Energy efficiency levels are constantly monitored by means of specific gauges and indicators installed at all production units, where programmes to streamline and rationalise energy consumption have been implemented. A central organisation that is responsible for supervision and monitoring promotes energy saving measures. Their dissemination is tied both to informational and cultural aspects and to revision and streamlining the energy consumption of existing plant and equipment.

This has made it possible to achieve high levels of efficiency. The tyre production process has achieved a 9.2% reduction in its specific consumption of energy and 12.7% reduction in its water consumption over the last five years, as illustrated in the table of environmental performance described elsewhere in this section.

In the following charts, it is interesting to observe the different weight of energy and water consumption by the tyre production business as compared with the steel cord production business.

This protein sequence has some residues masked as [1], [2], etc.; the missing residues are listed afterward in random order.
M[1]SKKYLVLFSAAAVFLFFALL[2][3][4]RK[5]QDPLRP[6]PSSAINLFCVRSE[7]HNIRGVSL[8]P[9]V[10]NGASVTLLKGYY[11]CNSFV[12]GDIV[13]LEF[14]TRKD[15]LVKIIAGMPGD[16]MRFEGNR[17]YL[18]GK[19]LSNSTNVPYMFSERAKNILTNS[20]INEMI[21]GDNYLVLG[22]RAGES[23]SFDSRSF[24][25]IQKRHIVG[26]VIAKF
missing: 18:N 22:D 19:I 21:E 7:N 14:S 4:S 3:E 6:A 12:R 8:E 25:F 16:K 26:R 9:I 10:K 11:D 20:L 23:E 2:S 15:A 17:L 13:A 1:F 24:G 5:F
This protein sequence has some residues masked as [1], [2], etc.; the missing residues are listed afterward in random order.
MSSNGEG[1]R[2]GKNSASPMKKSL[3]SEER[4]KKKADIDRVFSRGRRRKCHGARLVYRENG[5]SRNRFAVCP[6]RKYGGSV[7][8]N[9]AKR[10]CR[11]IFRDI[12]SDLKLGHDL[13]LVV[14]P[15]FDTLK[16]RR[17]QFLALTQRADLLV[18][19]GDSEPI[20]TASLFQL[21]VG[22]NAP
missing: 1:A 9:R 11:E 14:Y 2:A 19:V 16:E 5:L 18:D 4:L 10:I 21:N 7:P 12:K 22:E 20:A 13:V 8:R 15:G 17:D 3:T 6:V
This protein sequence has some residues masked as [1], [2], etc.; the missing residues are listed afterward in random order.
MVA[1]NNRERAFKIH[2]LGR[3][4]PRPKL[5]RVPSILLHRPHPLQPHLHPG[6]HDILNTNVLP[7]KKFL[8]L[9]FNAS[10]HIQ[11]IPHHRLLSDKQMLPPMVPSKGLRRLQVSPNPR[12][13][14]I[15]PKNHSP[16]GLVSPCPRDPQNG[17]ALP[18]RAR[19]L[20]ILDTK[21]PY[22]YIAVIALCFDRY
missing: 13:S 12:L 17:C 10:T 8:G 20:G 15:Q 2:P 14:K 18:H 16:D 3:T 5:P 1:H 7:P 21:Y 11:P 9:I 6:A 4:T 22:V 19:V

The following chart illustrates the mix of energy sources provided by the Tyre and steel cord factories.

Energy sources

As for the water supply of Tyre and Steel Cord factories, the following chart illustrates that most water is taken from proprietary water wells as compared to what is obtained from the public water supply.

atersupply sources

The Company is constantly engaged in conserving its use of natural resources. In particular, it will devote increasing focus on eco-compatible technologies in terms of integration with renewable sources, reduction of climate altering emissions and water consumption.


Yanzhou, China. Car tyre plant.

Investments to improve environmental performance

The investments made in 2008 to improve the environmental performance of Pirelli Tyre S.p.A. factories totalled 3.5 million Euro.

Environmental performance at production sites

As previously mentioned, the specific environmental performance of tyre and steel cord production activities of Pirelli Tyre S.p.A. is analysed separately below, being characterised by different products and, above all, fabrication processes.


The following data consolidate the specific environmental performance of the Pirelli Tyre S.p.A. production units dedicated to the production of tyres. In line with the sustainability reports published over the past five years, the following factors and their environmental indicators are examined:

  • water consumption (expressed in m3/tonne of finished product)
  • energy consumption (expressed in GJ/tonne of finished product)